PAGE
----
Mixed Feelings: What They Are And How We Can Handle Them

Mixed feelings

We have all experienced situations in which our feelings were confusing, as they went in one direction but also in another.

It’s the mixed feelings We are going to try to better understand what this phenomenon consists of, reviewing some examples and everyday situations. We will also learn some of the psychological mechanisms behind it and also how to deal with them.

What are mixed feelings?

We talk about mixed feelings when a person experiences ambivalent emotions when faced with a stimulus, whether it is a situation, a person, animal or object This element would be generating multiple emotionality in that individual, therefore causing him to have sensations that seem to go in different directions and sometimes even seem totally opposite, such as love and hate.

Faced with a situation like this, the person feels confused, since the mixed feelings generate instability, since the individual loses the guidance that emotions normally provide. In these cases, he stops knowing how to act based on the emotion he is feeling, because it is not just one, but there are two and sometimes even more or they are so diffuse that he is not able to identify them.

To experience mixed feelings is, therefore, to go through an emotional labyrinth that fatigues the mind of those who are living it, since they have to live with very different sensations around some element of their life Some of them urge him to get closer while others order him to do the opposite. In a situation like this, it is logical that the person feels this disorientation.

Why does this psychological phenomenon occur?

But how can such a paradoxical situation, that of mixed feelings, occur in a rational being like humans? The answer is simple. No matter how rational we are, we are also still emotional beings. Reason is governed by logical laws, but emotions are not. Although we can modulate them (precisely through reason), sometimes it is very difficult to control the appearance of a specific emotion.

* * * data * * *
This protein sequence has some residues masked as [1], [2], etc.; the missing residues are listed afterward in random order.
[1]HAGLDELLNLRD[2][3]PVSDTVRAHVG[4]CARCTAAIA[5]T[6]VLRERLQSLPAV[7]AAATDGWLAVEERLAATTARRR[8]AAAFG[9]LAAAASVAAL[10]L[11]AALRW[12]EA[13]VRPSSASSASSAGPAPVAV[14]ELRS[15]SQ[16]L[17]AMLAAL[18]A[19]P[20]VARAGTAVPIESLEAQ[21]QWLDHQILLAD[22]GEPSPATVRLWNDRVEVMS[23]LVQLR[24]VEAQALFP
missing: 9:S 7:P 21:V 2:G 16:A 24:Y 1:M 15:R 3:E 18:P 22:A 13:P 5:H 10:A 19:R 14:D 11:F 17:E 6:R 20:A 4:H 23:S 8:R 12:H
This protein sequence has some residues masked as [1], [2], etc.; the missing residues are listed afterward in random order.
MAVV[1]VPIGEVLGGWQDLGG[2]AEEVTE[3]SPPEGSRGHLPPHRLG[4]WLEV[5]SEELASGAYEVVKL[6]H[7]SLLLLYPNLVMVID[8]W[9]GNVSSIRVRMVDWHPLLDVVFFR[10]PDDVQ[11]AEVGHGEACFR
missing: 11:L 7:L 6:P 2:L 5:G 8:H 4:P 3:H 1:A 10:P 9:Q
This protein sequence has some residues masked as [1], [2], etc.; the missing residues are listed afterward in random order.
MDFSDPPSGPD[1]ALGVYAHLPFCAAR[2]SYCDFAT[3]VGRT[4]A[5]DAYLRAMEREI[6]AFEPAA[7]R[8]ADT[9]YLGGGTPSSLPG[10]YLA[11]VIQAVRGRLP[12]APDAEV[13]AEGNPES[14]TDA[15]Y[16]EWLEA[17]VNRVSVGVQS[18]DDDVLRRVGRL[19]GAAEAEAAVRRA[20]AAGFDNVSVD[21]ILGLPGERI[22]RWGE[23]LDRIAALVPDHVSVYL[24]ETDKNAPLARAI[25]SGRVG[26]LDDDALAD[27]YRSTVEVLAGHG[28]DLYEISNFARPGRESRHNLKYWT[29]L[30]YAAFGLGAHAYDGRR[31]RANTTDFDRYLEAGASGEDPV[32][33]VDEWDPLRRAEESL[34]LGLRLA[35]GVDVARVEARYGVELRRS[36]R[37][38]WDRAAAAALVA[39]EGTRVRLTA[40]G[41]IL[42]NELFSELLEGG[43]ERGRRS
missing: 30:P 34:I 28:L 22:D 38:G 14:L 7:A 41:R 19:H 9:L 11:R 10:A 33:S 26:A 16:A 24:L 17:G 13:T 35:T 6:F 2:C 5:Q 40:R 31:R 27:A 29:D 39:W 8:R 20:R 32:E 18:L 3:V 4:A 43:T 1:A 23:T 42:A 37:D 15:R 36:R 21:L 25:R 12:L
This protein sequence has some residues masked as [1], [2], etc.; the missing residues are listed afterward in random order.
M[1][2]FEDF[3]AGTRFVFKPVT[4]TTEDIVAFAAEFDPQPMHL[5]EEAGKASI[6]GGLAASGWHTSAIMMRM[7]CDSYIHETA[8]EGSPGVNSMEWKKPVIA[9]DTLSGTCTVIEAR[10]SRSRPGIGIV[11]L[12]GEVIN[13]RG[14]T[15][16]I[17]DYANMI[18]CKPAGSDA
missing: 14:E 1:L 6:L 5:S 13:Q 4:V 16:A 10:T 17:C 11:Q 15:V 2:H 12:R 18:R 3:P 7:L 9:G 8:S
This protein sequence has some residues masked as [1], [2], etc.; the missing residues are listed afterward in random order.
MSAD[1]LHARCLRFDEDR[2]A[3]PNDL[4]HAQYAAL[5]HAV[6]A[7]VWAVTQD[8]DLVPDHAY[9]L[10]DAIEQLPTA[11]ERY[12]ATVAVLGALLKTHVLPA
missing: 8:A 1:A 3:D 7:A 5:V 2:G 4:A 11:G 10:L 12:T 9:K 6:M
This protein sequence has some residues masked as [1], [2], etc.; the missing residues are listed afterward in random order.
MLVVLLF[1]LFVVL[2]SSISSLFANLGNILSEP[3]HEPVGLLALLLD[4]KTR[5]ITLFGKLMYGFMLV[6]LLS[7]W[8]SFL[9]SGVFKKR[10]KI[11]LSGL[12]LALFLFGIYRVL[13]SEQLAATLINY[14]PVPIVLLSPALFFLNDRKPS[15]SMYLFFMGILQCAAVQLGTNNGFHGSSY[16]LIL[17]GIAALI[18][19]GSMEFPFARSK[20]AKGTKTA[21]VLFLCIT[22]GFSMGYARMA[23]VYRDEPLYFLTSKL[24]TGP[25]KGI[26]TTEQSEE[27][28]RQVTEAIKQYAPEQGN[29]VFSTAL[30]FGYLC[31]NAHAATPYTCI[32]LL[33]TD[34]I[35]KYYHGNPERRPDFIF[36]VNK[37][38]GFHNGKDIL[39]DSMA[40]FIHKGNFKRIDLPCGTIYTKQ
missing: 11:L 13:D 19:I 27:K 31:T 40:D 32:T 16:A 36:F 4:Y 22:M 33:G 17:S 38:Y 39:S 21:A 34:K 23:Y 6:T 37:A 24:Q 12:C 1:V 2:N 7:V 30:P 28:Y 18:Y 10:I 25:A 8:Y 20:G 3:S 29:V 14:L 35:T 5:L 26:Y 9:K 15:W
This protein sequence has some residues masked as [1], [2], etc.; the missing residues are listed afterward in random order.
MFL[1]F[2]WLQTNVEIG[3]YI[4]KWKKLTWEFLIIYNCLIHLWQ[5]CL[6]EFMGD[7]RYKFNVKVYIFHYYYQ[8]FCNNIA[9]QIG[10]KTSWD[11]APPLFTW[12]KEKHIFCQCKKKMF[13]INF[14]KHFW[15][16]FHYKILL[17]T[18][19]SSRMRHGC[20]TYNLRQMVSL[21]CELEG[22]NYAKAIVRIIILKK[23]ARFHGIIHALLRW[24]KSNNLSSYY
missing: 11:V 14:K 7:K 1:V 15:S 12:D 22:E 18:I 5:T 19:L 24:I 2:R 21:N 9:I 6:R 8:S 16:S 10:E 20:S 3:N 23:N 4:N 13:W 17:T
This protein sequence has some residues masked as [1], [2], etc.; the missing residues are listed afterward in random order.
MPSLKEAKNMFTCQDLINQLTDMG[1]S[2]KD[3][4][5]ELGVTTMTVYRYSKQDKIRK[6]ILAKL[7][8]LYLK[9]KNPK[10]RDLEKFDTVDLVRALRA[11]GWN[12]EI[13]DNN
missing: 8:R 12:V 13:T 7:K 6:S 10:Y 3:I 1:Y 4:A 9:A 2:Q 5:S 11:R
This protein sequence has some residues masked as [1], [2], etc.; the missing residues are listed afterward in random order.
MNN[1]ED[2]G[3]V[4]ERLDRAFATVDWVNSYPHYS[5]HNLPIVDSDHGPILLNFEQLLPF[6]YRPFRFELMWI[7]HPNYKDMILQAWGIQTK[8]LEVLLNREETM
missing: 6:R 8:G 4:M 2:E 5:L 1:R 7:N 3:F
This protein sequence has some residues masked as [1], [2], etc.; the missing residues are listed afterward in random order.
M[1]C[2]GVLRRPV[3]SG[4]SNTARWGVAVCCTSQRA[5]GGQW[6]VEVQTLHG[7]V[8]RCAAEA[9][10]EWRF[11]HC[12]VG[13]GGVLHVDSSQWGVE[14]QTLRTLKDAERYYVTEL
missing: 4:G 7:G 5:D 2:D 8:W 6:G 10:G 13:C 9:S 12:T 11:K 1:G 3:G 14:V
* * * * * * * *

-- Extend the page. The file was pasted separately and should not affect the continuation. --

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Life is extremely complex. There are so many variables that affect each stimulus that on many occasions it happens that some parts related to that specific element are pleasant to us and therefore encourage us to approach it, while at the same time there are dimensions of that same stimulus that are unpleasant. and even aversive for us, causing rejection.

What happens then? Does the person get carried away by one emotion or the other? Generally the most intense will win, unless reason has something to say about it This is where our rational part comes into play. It is easier for this to happen the less strong the emotion we are trying to “overcome” has, because if it increases so much in intensity as to overwhelm us, even reason could be compromised.

Mixed feelings occur many more times than we think, but in most cases one of the emotions is substantially more intense than the other, so the weaker one will be overshadowed and sometimes we will not even detect it.

What to do about mixed feelings

We have already seen what it means to have mixed feelings and the discomfort that they can sometimes cause to the person who experiences them. What could an individual who finds himself in that situation do to feel better? First of all, it would be positive for the person to dedicate some time to carrying out an introspection exercise that would allow them identify all the emotions you are experiencing

This is not the time to make judgments about whether each of these emotions is good or bad in and of itself. Once we have completed the list, we can repeat the exercise, thinking this time about a specific situation in which that stimulus has been present. Now it is time to further explore the mixed feelings and evaluate whether each of those emotions was provoked by the stimulus or by the situation itself.

We will continue to investigate to find out what exactly caused us to feel the way we have identified To do this, we can write down in another column what we believe was the origin of each of these sensations, in order to see exactly where it came from and verify that we have not automatically assigned any to the original stimulus.